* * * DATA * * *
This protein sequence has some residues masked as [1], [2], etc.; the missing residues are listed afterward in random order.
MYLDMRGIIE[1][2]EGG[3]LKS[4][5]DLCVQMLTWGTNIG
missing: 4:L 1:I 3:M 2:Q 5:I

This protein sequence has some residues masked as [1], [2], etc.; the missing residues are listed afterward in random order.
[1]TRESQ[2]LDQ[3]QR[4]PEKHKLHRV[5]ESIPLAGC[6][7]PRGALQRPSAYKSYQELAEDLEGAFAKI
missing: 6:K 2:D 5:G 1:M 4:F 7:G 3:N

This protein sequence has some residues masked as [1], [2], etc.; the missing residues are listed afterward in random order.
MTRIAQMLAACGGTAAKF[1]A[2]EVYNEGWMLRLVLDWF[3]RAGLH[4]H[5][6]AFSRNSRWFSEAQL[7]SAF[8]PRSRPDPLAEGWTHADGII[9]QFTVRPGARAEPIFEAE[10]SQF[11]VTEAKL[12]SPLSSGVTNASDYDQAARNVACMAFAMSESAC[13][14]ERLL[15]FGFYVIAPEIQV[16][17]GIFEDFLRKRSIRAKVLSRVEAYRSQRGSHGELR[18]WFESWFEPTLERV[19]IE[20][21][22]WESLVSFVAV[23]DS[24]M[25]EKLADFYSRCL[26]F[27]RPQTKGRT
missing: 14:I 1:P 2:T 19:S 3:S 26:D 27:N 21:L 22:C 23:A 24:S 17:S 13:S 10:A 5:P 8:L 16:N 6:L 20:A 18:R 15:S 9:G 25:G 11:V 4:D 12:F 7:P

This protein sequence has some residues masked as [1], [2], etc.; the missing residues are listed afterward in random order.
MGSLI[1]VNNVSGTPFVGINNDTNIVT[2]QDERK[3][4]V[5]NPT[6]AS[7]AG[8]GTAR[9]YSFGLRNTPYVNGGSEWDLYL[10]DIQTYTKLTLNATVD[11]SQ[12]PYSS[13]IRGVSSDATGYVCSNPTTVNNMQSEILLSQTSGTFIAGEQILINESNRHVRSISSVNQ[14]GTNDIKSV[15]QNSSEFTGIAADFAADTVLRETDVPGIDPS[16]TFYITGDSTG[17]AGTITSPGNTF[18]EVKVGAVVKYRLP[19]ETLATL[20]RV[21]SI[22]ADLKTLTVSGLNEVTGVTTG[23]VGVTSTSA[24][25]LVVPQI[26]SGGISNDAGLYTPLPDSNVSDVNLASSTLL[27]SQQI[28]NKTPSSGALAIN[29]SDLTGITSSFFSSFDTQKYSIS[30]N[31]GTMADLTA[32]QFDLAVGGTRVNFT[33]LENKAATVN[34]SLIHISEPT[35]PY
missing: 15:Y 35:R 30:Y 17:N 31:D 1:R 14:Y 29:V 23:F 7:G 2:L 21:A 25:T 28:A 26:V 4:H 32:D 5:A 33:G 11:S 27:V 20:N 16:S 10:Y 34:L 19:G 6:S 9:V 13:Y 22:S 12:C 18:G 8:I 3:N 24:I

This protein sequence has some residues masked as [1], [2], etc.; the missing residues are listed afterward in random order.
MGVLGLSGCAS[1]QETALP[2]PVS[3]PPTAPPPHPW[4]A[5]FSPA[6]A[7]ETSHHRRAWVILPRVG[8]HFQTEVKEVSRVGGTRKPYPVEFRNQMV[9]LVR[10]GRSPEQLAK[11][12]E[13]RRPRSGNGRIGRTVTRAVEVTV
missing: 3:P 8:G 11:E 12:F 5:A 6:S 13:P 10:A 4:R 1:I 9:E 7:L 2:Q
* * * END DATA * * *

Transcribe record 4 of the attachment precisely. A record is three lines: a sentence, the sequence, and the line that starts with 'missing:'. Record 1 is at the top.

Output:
This protein sequence has some residues masked as [1], [2], etc.; the missing residues are listed afterward in random order.
MGSLI[1]VNNVSGTPFVGINNDTNIVT[2]QDERK[3][4]V[5]NPT[6]AS[7]AG[8]GTAR[9]YSFGLRNTPYVNGGSEWDLYL[10]DIQTYTKLTLNATVD[11]SQ[12]PYSS[13]IRGVSSDATGYVCSNPTTVNNMQSEILLSQTSGTFIAGEQILINESNRHVRSISSVNQ[14]GTNDIKSV[15]QNSSEFTGIAADFAADTVLRETDVPGIDPS[16]TFYITGDSTG[17]AGTITSPGNTF[18]EVKVGAVVKYRLP[19]ETLATL[20]RV[21]SI[22]ADLKTLTVSGLNEVTGVTTG[23]VGVTSTSA[24][25]LVVPQI[26]SGGISNDAGLYTPLPDSNVSDVNLASSTLL[27]SQQI[28]NKTPSSGALAIN[29]SDLTGITSSFFSSFDTQKYSIS[30]N[31]GTMADLTA[32]QFDLAVGGTRVNFT[33]LENKAATVN[34]SLIHISEPT[35]PY
missing: 15:Y 35:R 30:Y 17:N 31:D 1:R 14:Y 29:V 23:F 7:G 2:L 21:A 25:T 28:A 26:V 4:H 32:D 5:A 33:G 11:S 27:V 20:N 16:S 10:Y 34:L 19:G 6:S 9:V 13:Y 22:S 12:C 18:G 8:I 3:N 24:I